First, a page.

Author: William Neale
Cover Artist: Winterheart Designs
Publisher: MLR Press
Buy link: Amazon.com
Genre: Contemporary M/M
Length: Novel/316 PDF pages/88K words
Rating: 5 stars out of 5
Review Summary: Unabashedly romantic!
Dumped by his closeted lover only to fall for a man who’s already taken, Spencer Hawkins finishes up his fellowship to discover he doesn’t have a job. For anyone on the outside looking in, it seemed Spencer was failing miserably at life in general, until one phone call changes everything. The prospect of pulling up stakes and relocating to a new city provides the one thing he needs most—Hope.
Hunter Harrison’s partner has left, abandoning not only him but their adopted son whose heart defect has left them in limbo awaiting a heart transplant that may not come in time. It took meeting Spencer for Hunter and his son to find something new to hold onto—Hope.
Building a love that can last a lifetime will take strength and the one thing they found in each other—Hope.
This is William Neale’s last book and I think it’s his best, because he imbued Hope with so much heart. You only need to read the blurb to realize that this story will tug at your emotions and heartstrings. There are many obstacles that the characters have to overcome and in one situation it seemed almost insurmountable, but it all came together in the end in a wonderful HEA. This author’s books are romantic and you fall in love with his characters, some of whom are larger than life, but you realize that whether or not they are rich or high profile, their difficulties and issues are similar to those of everyday people because life throws them the same curve balls when they’re not looking.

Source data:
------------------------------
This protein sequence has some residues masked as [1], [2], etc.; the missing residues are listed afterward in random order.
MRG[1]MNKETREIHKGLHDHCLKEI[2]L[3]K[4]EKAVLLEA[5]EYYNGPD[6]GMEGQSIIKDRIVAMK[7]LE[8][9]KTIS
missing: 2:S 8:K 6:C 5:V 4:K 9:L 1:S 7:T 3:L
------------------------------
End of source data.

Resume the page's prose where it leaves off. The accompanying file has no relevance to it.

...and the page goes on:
If you have been following the Home series, this is book 4, and like the others, it’s about family and there are many returning characters. Hope opens with Spenser who had been knocked around by love and life, on his own again. He was out of a job and Carson, his boyfriend of 3 years, had dumped him when he was offered an NFL contract despite everything Spenser had done to make his career possible, at the expense of his own pro football career. When Spenser was at his lowest ebb he received a job offer from Winton Academy in Cleveland that would change his life.
After moving to Cleveland for his new job Spenser lived temporarily with Lucas Reed and Rogan James from Home reviewed by Aunt Lynn, and it was wonderful to see them again. Home was William Neale’s first published book and he made a few rookie mistakes but I liked the characters so I was happy to link up with them again. One of the great things about this series is that all of the books can be read as standalones as the author provided enough backstory to bring the reader up to speed, but if you have read the other books you get to meet your favourite characters again.
Shy and modest, Spenser had many self esteem issues because of the way Carson treated him and he also felt out of place in the affluent society that was part of Lucas’s and Rogan’s world. When he met Hunter and his 11 year old son who was suffering from a terminal heart condition he fell for both of them, but Hunt was wary of men. His previous lover had left because he could not deal with a sick child, so he didn’t feel he had anything to offer someone like Spenser, but Spenser wasn’t taking “no” for an answer and waged his own battle for Hunter’s heart, for the caring man inside as well as the one on the outside.